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Architect Shows St. Louis Stadium Plans

Thursday, September 10, 2015

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A St. Louis-based international architect has revealed its plans for a new NFL stadium in its hometown—even though no one is sure if the city will have a team to play there by the time it is built.

HOK released last week its renderings for the new $1 billion stadium, which is being planned for property on the north side of the city and next to the Mississippi River. The St. Louis NFL Stadium Task Force and the architect will show the NFL what they have in mind when the league meets next month.

HOK / St. Louis NFL Stadium Task Force

HOK released last week its renderings for the new $1 billion stadium in St. Louis, which is being planned for property on the north side of the city and next to the Mississippi River.

According to the St. Louis Dispatch, the architect showed plans that would allow the stadium to be used for more than just football games, but with the average NFL fan in mind.

“This is what’s so cool,” said Eli Hoisington, HOK’s design principal, in an interview with the daily newspaper. “There’s a trend where everything is luxury, everything is suites now. And we put the general die-hard St. Louis fan front-and-center, embedded in the experience.”

Project Design Challenges

Designing the stadium proved to be challenging because of the site, Hoisington said. Sunken railways made bridges to cross the tracks necessary; a sloping ground called for rain gardens; and water traffic on the country’s busiest river required sound and light screens to be placed overhead.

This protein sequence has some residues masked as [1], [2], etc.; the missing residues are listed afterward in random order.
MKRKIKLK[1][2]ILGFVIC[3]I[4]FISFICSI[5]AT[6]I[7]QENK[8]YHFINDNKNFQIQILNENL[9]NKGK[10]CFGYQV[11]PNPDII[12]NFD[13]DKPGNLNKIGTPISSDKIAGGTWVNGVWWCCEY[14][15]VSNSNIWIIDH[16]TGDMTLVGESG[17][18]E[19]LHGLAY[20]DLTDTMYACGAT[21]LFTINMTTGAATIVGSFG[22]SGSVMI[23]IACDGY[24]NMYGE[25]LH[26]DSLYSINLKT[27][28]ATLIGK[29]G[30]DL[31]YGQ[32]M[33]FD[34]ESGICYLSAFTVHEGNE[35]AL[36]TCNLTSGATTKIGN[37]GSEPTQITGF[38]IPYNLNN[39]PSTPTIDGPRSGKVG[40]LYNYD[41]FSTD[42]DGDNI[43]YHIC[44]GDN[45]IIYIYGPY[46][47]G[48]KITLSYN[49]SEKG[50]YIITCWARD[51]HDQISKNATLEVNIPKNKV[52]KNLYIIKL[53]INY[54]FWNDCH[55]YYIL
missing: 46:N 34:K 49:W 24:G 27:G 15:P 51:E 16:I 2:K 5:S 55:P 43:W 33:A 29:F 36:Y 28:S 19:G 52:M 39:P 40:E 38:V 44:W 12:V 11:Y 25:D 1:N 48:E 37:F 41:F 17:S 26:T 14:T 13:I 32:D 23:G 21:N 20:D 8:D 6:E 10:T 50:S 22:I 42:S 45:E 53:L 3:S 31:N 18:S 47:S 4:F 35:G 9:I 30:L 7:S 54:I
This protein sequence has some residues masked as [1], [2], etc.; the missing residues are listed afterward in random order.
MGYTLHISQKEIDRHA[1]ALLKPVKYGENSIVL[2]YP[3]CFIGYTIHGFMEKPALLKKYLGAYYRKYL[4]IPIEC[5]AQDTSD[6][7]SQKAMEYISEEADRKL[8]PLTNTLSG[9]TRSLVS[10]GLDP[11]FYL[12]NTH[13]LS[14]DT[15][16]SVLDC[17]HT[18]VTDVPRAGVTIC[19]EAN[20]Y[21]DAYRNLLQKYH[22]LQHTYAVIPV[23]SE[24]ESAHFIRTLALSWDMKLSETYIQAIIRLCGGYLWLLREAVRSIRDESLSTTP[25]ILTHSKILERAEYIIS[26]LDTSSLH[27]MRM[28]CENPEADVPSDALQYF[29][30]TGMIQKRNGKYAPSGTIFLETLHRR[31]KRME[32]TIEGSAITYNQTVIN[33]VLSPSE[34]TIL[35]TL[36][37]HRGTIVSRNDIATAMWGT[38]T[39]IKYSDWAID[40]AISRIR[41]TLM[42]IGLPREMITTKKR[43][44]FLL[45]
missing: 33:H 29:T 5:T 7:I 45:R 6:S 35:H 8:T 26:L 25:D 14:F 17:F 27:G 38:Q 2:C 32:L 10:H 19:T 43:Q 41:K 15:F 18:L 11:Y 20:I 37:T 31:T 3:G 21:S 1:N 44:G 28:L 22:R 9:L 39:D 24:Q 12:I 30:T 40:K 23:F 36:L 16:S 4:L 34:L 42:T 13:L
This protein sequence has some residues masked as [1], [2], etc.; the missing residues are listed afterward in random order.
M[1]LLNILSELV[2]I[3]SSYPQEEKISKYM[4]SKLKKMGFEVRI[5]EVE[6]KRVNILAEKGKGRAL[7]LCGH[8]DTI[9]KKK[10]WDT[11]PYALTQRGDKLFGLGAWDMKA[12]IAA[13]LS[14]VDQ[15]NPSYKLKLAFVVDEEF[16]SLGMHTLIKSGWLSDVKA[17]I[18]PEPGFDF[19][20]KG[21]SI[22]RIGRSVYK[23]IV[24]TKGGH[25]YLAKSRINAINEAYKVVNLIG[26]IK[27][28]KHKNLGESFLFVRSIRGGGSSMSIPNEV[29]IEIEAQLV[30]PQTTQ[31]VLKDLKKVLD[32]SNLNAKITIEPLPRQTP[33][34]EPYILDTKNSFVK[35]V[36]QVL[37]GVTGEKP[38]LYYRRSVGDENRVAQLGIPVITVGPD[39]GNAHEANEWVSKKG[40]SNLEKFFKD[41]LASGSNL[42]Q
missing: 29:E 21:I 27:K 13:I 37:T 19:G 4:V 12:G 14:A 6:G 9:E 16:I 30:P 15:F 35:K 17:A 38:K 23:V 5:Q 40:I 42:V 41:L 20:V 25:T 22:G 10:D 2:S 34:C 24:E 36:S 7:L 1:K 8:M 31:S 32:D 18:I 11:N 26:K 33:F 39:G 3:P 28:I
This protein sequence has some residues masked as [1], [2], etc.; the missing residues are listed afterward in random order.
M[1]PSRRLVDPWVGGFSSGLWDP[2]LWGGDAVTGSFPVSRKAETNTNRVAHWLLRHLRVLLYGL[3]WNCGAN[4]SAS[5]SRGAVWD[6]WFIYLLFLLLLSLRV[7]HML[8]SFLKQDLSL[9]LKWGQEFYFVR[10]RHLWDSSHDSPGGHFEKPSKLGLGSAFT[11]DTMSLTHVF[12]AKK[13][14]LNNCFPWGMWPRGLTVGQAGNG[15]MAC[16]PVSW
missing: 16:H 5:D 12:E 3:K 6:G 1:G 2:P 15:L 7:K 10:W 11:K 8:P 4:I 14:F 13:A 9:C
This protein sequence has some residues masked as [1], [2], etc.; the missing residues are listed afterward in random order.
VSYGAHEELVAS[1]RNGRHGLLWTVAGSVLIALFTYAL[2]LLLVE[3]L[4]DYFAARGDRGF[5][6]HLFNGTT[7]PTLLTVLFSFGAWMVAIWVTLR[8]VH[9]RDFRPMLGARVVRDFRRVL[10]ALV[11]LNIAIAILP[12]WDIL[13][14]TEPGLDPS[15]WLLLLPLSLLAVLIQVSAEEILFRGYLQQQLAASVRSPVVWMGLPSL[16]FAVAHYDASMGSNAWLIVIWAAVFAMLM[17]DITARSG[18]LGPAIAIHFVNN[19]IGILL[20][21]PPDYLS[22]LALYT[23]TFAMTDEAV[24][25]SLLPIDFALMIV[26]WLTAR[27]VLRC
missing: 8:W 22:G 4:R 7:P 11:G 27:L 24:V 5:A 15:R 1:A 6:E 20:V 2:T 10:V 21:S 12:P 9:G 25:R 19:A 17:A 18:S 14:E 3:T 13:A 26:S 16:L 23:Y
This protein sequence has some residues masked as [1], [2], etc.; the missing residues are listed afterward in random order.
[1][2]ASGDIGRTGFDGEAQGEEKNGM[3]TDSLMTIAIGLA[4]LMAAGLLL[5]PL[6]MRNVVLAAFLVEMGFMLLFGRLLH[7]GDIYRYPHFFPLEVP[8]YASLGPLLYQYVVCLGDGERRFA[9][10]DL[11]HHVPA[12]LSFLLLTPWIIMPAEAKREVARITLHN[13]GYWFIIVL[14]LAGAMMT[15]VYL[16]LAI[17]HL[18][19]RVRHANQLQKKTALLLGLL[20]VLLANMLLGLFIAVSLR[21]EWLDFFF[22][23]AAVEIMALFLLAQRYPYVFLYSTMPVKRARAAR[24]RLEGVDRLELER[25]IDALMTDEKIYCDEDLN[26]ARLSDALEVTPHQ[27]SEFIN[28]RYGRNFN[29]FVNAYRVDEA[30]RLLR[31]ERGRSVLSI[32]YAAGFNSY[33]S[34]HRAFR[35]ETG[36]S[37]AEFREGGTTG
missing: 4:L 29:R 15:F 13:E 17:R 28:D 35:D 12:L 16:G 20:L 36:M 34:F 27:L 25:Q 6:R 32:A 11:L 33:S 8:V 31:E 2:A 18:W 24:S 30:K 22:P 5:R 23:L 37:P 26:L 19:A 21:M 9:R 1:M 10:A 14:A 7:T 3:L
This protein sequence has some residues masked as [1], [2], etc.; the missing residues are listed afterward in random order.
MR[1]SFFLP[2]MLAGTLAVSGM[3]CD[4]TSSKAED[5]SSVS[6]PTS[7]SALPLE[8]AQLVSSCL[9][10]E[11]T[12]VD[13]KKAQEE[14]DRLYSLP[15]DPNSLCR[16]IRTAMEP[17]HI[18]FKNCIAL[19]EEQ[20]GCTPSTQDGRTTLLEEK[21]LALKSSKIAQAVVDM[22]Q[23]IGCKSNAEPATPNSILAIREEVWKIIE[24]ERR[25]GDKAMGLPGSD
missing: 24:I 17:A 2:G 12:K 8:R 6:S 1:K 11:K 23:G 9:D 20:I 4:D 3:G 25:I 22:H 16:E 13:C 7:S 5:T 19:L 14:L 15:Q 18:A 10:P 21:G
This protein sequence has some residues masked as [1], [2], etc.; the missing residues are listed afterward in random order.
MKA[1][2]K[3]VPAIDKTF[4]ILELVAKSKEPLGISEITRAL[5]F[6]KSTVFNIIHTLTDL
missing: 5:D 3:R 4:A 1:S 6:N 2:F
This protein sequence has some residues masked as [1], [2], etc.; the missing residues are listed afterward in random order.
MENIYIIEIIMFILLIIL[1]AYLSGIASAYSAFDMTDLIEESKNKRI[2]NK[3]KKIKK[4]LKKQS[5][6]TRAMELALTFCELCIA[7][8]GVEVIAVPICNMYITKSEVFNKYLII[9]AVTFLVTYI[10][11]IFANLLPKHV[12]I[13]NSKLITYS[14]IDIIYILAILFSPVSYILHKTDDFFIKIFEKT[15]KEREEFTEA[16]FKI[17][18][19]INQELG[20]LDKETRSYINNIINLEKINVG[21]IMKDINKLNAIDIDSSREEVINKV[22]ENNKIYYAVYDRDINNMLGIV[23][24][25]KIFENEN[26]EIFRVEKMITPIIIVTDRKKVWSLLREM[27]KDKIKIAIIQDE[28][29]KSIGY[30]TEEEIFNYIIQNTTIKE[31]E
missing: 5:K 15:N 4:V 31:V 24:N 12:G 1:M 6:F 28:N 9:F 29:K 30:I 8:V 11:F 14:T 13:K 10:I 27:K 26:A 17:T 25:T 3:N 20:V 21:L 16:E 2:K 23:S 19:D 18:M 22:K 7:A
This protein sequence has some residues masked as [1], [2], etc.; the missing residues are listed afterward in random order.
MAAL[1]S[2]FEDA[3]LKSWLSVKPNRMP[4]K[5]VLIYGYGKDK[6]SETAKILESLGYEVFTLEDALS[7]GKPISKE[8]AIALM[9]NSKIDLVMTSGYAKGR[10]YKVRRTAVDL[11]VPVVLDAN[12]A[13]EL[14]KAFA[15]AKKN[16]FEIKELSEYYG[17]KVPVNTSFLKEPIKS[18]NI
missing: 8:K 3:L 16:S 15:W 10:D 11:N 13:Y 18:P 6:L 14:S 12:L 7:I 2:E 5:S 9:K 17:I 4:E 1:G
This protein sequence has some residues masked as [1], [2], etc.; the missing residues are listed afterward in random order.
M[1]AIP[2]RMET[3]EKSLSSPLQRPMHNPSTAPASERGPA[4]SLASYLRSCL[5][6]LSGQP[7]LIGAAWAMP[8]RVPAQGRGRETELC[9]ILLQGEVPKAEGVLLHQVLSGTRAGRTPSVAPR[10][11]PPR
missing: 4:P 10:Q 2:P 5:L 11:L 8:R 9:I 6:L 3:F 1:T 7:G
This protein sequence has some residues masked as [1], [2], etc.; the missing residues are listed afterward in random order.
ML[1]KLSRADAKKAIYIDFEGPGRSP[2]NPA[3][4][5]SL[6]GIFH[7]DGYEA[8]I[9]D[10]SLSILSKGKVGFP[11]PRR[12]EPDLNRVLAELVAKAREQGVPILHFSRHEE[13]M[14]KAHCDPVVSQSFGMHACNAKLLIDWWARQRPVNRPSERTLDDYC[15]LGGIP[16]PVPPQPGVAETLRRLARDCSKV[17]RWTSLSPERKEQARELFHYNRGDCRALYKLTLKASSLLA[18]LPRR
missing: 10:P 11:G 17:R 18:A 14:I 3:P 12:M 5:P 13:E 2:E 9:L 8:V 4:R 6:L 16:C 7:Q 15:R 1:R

“It’s on the biggest river in the country,” the designer told the Dispatch. “You’ve got flood plain. You’ve got grade changes. But all of those things, from a design perspective, give us an opportunity to do things that are really, really extraordinary.”

HOK / St. Louis NFL Stadium Task Force

Designing the stadium proved to be challenging because of the site. Sunken railways, a sloping ground and river traffic were some of the obstacles that called for innovative planning.

Meanwhile, the designer said accomplishing all of that in a budget also was challenging. Not only did the firm have to stick to a budget for Missouri Gov. Jay Nixon’s task force, they had to present numbers the NFL would accept.

“We have to stand by a guaranteed price in about four weeks,” Hoisington said of the fall meeting. “We have to go in front of the NFL owners and say for that $1 billion price tag, we can build that. And we can.”